Since neither the generosity of the government nor the fiscally expensive financial restructuring is producing the desired result of saving the power failures from the eternal defaulters in the debt trap, the government has decided to make the terms of the latest program announced in the FY22 budget stricter and not flexible. It also accelerates a plan to instigate real competition in the power distribution field.
The promised grants to state nightclubs under the budgeted Rs 3.1 lakh crore program would be converted into loans unless they met the parameters to reduce their sticky losses, Union Power Minister RK Singh told FE. The minister also said he intends to propose a bill amending the Electricity Act in the ongoing parliamentary session to allow multiple discos to operate in each area and end the current monopoly regime in the electricity distribution business.
To prevent new players from picking out lucrative supply circles, states must also set up a “cross-subsidy fund” so that disco markets do not receive undue advantages due to the higher mix of industrial and commercial consumers in their respective areas, said Singh called. State electricity regulators will need to clearly quantify the cross-subsidy component while also setting electricity tariffs for each category, which will determine exactly how much a disco in a “lucrative” area will have to pay to the new fund, the minister added.
According to the budget announcement, the new program, the latest of four in the past two decades, beginning with the Accelerated Power Development and Reform Program (APDRP) unveiled in 2001, is contingent on the discoms committing to structural reforms and infrastructural creation like the segregation of tributaries and smart meters to address the core issues of billing and recovery and theft inefficiencies that cripple the sector.
“As a deterrent to non-compliance with the agreed loss reduction targets (under the new program), we will introduce a provision that the disbursed grants will be converted into loans if the discoms fail to take the desired action,” said Singh. The new program aims to reduce aggregate technical and commercial (AT&C) losses – an indicator of theft – after the previous Ujwal Discom Assurance Yojana (UDAY) program failed to meet its goal of reducing those losses to 15% by the end of FY19 Has. AT&C losses are now 25%.
The state governments provide Rs% of the funding of Rs 3.1% foreseen under the program over a period of five years. The new proposal stipulates that the 60% grant component would be converted into loans from the books of nightclubs if they fail to meet the objectives.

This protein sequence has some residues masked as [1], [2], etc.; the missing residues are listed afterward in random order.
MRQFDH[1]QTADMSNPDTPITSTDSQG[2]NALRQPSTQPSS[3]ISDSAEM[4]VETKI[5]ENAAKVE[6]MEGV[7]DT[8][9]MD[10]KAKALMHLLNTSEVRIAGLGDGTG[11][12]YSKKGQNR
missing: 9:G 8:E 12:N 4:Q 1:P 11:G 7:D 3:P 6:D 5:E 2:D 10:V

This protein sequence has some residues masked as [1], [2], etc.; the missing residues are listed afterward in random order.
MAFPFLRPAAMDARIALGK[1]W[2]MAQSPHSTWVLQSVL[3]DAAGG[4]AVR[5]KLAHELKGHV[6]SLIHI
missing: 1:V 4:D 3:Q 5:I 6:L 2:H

Discoms’ financial losses rose 83% annually to Rs 61,360 billion in FY19 and have continued to grow since then.
Although details of the new scheme are still being worked out, Singh said, “If loss-making discos do not access the scheme, unless a loss-reducing path is worked out and approval is obtained from the relevant state government,” the minister noted. Payouts are tied to adherence to the loss mitigation path and annual reviews are carried out to assess the performance of the Diskoms.
With regard to the delicensing of the distribution sector, the Union Department of Energy has already discussed the proposal with all states, industries and electricity regulators. “The regulator will set a maximum tariff and Discoms will be free to charge anything below that so there will be competition based on price and quality of service,” said Singh. The company that owns the distribution network must pay wheeling fees from others who use the network. The fixed fee component of the tariff to be paid to the generators within the framework of the existing electricity purchase agreements would be distributed to the discoms proportionally to the connected load of the individual units. The energy fees would have to be paid according to the amount of electricity supplied by each disco, said the minister.
Given that contingent liabilities remained an unsolvable problem and absolute risk to public finances due to high outstanding debt and rising losses from power interruptions, despite a series of financial bailouts, “real reforms” in the electricity sector could not wait any longer, Chairman of the 15th Finance Commission , NK Singh said recently. The unbundling of state electricity suppliers was still an unfinished business, he noted, adding that the issue of “regulatory capture” – state electricity regulators being paralyzed by the political executive – should be tackled as a priority alongside a quick follow-up on the privatization of discos.
Under the liquidity infusion plan announced last year of 1.25 billion Uttar Pradesh (Rs 27.432 billion), Maharashtra (Rs 14.310 billion), Telangana (Rs 12.652 billion), Karnataka (Rs, 7.247 billion) and Andhra Pradesh (Rs 6,835 billion).